House Republicans would cut earmarks in their Interior-EPA bill by $87.5 million from last year’s totals.

Military Construction-Veterans Affairs earmarks also took a hit of $86.6 million. The Homeland Security bill’s earmarks would fall by $67.8 million.

Democrats frustrated

Democrats say they’re frustrated the House bills included a disproportionate number of Republican earmark requests. More Democrats than GOP lawmakers asked for earmarks, they said.

Overall, Democrats made 3,203 earmark requests this year, adding up to $9.2 billion, while Republicans requested 1,864 project, for a total of $10.2 billion.

The largest earmarks included in the bills went to Republicans, in line with the usual dynamic between majority and minority parties — but Democrats argue that they were more evenhanded when they were in charge.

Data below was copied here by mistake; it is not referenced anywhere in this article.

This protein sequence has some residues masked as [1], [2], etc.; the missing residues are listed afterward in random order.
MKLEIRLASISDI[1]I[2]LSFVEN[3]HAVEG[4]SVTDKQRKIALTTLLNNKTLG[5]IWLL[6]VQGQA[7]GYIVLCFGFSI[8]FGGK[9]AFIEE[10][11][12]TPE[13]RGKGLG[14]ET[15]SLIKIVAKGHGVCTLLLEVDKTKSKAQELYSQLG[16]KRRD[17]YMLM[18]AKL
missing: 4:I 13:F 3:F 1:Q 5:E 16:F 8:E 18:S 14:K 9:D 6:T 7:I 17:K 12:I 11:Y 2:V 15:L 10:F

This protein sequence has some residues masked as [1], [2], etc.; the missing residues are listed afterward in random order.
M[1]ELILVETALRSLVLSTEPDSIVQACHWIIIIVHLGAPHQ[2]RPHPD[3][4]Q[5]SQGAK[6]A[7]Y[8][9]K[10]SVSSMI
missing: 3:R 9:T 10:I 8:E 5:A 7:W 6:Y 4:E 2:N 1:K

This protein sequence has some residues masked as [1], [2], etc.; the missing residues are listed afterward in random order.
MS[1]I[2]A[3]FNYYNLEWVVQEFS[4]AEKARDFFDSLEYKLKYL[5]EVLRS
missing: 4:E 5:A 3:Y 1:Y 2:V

“They have been really punitive in my view, and politicized the earmark process, which I did not do for two years,” said Rep. Rosa DeLauro (D-Conn.), ranking member on the Appropriations Committee.

“We had agreement with the Republicans that we would base the split in the funding on the number of requests and in the two years, there were there were more Democratic requests than Republicans, but we had a good split that they agreed to,” she said. “And now there still are more Democrats than Republicans, but they refuse to address that issue.”

Democrats restarted the use of earmarks in 2021 under DeLauro’s leadership of the committee after a ten-year moratorium. Republican leaders were initially critical.

Appropriations Chair Kay Granger’s (R-Texas) expanded rules include a requirement for a “federal nexus” or that a project has a tie to federal responsibilities.